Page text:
Thursday Comics Hangover: Women tell stories in order to live

Last week, I was thoroughly disappointed by a comic book that was supposedly about the enduring power of stories. This week, I’m entirely enchanted by a comic that demonstrates the empowering endurance of stories. Isabel Greenberg’s hardcover comic The One Hundred Nights of Hero is a story about stories wrapped in other stories, including a Scheherazade scenario in which a woman must tell a story so compelling that it distracts a lecherous man from advancing on her, night after night.

Greenberg’s art is deceptively crude. On first glance a panel in which five sisters gather around a candle in the midst of an inky night looks as though it could be a woodcut, the lines are so primitive and scratchy. But look a little closer and you’ll see finer details. One sister’s hand is splayed out on the ground for balance, another’s finely wrought braid winds down her back.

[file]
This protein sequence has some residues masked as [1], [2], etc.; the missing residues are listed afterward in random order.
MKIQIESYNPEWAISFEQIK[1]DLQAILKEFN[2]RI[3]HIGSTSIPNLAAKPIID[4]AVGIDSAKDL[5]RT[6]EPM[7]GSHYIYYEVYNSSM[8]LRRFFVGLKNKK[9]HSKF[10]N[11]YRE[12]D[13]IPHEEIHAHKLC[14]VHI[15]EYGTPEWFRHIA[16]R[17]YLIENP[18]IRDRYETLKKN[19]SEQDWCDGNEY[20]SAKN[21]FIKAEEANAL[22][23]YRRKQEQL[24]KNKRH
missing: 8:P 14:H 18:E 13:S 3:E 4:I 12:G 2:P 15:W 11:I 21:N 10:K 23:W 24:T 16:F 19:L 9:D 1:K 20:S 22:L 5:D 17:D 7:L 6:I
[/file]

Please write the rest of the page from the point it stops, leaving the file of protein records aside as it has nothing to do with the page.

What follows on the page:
Throughout the book, Greenberg shades scenes with splatters and sprays of ink that look at times like Jackson Pollock took control of the pen. But those sprays of ink aren’t mistakes. In fact, they serve to remind the reader that the story they’re reading is ink on paper, a happily primitive medium that Greenberg uses to great effect.

Many of these stories are about the enduring power of women, and the unthinking malevolence of men. (The moral of one story: “Men are false. And they can get away with it.”) In one story, a woman reveals to her husband that she can read by writing “I LOVE YOU” onto a fogged window; the illiterate man then concludes that his wife is a witch who has cursed him with a magical spell.

These women revel in words and stories and books:

They read aloud to each other, they wrote great, swirling sentences in ink and charcoal, in mud and paint and pencil. They luxuriated sinfully in that most beautiful of all things: The written word.

These stories do not all have happy endings, but they are all meaningful tributes to smart women who persevere even when the entire world conspires against them. These are stories of gods and sailors and lovers and, most importantly, sisters. It’s a never-ending puzzle box of stories about stories, and the important role that women play in keeping stories alive for future generations. This is a book that will teach you how to fall in love with books again.